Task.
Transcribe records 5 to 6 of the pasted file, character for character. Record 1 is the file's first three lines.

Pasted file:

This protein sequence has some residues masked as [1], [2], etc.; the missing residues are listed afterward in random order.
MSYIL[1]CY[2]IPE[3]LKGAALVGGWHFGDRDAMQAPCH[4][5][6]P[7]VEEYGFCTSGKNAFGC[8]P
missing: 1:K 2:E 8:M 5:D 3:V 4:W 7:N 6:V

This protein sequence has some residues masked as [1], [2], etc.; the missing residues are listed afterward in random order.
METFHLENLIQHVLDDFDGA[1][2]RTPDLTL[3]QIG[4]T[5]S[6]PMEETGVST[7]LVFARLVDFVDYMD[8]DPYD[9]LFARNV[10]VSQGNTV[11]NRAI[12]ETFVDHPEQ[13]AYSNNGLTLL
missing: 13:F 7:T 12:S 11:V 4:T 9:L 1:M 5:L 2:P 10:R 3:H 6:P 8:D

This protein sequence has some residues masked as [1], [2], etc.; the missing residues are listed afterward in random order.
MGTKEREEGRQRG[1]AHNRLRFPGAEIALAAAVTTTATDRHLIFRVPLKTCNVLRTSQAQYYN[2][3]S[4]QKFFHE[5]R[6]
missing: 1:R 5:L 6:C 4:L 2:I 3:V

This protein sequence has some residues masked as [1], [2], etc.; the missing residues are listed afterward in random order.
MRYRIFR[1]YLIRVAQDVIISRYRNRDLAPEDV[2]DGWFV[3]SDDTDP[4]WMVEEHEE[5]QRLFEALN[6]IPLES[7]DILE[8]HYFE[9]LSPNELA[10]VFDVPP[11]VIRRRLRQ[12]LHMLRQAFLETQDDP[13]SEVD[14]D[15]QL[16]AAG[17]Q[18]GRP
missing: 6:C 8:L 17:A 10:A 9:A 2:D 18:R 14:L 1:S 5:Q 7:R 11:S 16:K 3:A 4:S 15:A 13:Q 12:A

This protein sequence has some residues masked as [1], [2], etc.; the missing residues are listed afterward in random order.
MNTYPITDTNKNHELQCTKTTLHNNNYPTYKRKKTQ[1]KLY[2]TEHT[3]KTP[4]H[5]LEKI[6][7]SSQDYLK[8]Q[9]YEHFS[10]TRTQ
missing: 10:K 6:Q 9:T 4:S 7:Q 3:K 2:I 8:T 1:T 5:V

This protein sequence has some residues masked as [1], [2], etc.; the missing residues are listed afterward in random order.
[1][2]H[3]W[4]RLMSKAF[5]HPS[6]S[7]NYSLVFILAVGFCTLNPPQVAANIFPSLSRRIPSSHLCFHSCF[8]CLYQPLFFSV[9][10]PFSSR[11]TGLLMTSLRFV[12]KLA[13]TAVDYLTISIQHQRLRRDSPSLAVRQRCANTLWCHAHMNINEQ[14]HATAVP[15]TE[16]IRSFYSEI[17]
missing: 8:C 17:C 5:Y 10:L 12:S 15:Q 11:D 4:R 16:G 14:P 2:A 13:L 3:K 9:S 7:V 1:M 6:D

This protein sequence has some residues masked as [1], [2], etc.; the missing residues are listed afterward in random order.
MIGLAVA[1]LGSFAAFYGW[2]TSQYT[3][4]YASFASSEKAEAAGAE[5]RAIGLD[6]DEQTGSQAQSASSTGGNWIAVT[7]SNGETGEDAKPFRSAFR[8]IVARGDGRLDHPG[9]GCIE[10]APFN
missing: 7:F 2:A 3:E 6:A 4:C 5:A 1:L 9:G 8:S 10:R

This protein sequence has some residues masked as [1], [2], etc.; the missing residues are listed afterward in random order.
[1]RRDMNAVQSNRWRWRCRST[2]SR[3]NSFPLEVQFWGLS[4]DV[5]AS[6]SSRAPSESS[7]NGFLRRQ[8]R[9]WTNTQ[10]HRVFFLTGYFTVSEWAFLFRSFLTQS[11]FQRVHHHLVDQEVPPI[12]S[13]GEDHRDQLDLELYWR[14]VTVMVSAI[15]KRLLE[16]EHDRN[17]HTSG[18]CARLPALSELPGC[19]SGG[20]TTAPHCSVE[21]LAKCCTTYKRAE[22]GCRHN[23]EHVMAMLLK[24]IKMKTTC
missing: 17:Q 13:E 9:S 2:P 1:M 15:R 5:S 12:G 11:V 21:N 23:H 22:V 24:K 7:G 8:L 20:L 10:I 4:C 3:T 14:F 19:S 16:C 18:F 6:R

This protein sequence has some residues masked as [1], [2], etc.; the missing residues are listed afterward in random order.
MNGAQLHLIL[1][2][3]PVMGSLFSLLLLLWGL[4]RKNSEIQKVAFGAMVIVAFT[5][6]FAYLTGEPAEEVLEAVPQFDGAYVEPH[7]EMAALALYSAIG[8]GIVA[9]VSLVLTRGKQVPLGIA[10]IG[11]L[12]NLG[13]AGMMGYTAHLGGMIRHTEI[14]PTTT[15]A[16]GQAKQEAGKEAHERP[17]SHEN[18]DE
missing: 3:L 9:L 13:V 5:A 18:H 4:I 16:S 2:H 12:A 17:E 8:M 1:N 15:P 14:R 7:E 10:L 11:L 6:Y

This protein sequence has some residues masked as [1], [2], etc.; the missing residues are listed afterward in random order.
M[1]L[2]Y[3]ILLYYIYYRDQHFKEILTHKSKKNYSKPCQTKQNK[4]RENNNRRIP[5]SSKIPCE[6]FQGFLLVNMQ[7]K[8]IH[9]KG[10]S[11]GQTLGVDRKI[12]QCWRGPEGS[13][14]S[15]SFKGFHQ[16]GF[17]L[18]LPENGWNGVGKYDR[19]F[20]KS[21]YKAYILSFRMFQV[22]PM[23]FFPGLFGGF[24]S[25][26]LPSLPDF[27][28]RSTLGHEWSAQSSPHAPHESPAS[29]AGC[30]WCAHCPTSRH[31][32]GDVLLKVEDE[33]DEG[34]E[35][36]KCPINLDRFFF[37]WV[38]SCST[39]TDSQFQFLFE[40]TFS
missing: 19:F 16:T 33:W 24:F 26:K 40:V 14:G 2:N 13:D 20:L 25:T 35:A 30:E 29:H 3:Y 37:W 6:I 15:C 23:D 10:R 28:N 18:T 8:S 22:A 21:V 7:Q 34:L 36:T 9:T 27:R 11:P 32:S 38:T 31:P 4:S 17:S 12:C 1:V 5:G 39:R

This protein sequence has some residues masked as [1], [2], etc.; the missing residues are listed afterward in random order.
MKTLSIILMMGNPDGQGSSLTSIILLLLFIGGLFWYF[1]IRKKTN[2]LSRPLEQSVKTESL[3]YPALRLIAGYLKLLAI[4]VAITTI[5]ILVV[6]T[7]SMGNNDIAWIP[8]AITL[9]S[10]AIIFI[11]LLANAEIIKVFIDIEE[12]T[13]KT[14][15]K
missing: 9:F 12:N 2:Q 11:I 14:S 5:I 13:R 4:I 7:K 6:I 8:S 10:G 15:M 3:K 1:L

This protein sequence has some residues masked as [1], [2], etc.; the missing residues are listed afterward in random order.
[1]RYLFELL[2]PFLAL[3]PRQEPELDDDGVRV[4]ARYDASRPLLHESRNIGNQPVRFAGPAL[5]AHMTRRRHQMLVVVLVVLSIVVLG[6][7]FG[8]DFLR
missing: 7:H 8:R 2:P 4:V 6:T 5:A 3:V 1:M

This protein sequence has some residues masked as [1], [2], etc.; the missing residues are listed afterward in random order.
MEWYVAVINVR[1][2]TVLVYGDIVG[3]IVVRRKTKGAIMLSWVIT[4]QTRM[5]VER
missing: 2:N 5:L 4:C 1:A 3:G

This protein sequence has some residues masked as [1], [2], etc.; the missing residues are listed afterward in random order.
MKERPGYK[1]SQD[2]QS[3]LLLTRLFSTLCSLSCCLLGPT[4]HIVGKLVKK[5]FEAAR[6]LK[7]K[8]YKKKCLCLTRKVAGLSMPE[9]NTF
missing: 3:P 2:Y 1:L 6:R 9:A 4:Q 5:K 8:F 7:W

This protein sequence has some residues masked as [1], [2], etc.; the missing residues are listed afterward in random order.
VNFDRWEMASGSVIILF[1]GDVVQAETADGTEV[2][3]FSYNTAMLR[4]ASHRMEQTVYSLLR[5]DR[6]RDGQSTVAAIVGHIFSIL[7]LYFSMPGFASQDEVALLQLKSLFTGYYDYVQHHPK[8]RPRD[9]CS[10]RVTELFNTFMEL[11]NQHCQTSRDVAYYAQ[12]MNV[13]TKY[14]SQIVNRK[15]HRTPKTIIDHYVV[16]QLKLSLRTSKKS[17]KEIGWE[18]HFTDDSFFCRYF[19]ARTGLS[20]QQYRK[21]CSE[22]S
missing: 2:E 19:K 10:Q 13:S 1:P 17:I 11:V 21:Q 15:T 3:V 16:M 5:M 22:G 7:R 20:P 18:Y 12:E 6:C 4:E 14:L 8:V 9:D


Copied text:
This protein sequence has some residues masked as [1], [2], etc.; the missing residues are listed afterward in random order.
MNTYPITDTNKNHELQCTKTTLHNNNYPTYKRKKTQ[1]KLY[2]TEHT[3]KTP[4]H[5]LEKI[6][7]SSQDYLK[8]Q[9]YEHFS[10]TRTQ
missing: 10:K 6:Q 9:T 4:S 7:Q 3:K 2:I 8:T 1:T 5:V

This protein sequence has some residues masked as [1], [2], etc.; the missing residues are listed afterward in random order.
[1][2]H[3]W[4]RLMSKAF[5]HPS[6]S[7]NYSLVFILAVGFCTLNPPQVAANIFPSLSRRIPSSHLCFHSCF[8]CLYQPLFFSV[9][10]PFSSR[11]TGLLMTSLRFV[12]KLA[13]TAVDYLTISIQHQRLRRDSPSLAVRQRCANTLWCHAHMNINEQ[14]HATAVP[15]TE[16]IRSFYSEI[17]
missing: 8:C 17:C 5:Y 10:L 12:S 15:Q 11:D 4:R 16:G 14:P 2:A 13:L 3:K 9:S 7:V 1:M 6:D